Apple iMac (Bondi Blue)
(Note: Click on the image for a larger view. I also describe this machine in a YouTube video)
The year was 1997 and Apple Computer Inc. was in big trouble. During the 1990s the company's Macintosh range had lost even much of its niche market to the PC-compatibles. Why? Largely due to Microsoft finally getting its graphical user interface act together resulting in Windows 3 (released in 1990) followed by Windows 95 (released in 1995). An easy-to-use intuitive interface had always been the Macintosh's advantage over the PC. Now that had largely disappeared. Buyers were going for machines with a cheaper price and larger software base. Even the look of the Apple Macintosh wasn't special anymore The range consisted of plethora of confusing models largely presented in boring beige boxes. Apple had lost its Mojo. In fact it was staring down the barrel at acquisition by other tech firms and/or bankruptcy.
Enter Steve Jobs, asked by Apple management to return to the company he co-founded (and was famously sacked from) to help save the day. And save the day he did. Among other changes, he ditched most of the beige box models and poured the company's efforts into a new personal computer. It was called the iMac. Released in 1998 it was a great success. It turned Apple's fortunes around and from that point they never looked back.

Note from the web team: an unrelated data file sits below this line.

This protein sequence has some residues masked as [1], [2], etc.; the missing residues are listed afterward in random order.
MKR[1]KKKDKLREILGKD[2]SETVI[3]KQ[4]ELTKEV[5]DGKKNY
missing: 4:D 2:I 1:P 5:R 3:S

The first iMac G3s were in "Bondi Blue" colours. There were two variants. The original and a slightly revised machine (Revision B) that differed only in a better graphics chip. It's the latter variant which can be seen here.
Released at the end of 1998, the iMac G3 is a relatively recent computer compared to others I have in my collection. However, as a member of this first iMac class it does have enough cultural currency to be regarded a classic. Here's why...
- This machine revived a company that was on life support and started Apple back on the road to profitability. Apple is now a dominant technology company.
- It put the "cool" back into computing and made computer manufacturers consider the importance of case aesthetics and design. At the time it looked like nothing else on the market. The combined monitor/mainboard form-factor in a "luggable" teardrop translucent plastic case was radical. Although somewhat dated now (some might even say tacky) it was uber-modern when released.
- It represents a bold step forward regarding external storage and connectivity. The floppy disk drive which had graced computers for over 20 years was gone (gasp!), as were the old standard Macintosh connectors and ports. The new USB standard was there instead.
This unit belonged to a graphic designer, an original owner who cared for it. Consequently it's in very tidy condition. Everything works and it even comes with its original "hockey puck" mouse where you can see the track ball turning as it moves. This model would have been originally released with OS 8.5 but it's now running OS 9.x. It's somewhat sluggish with that, but has a desktop packed with software.
Another significant computer to admire and show off!
Want to know more about this micro? Google is your friend.
This page last edited 11th April, 2018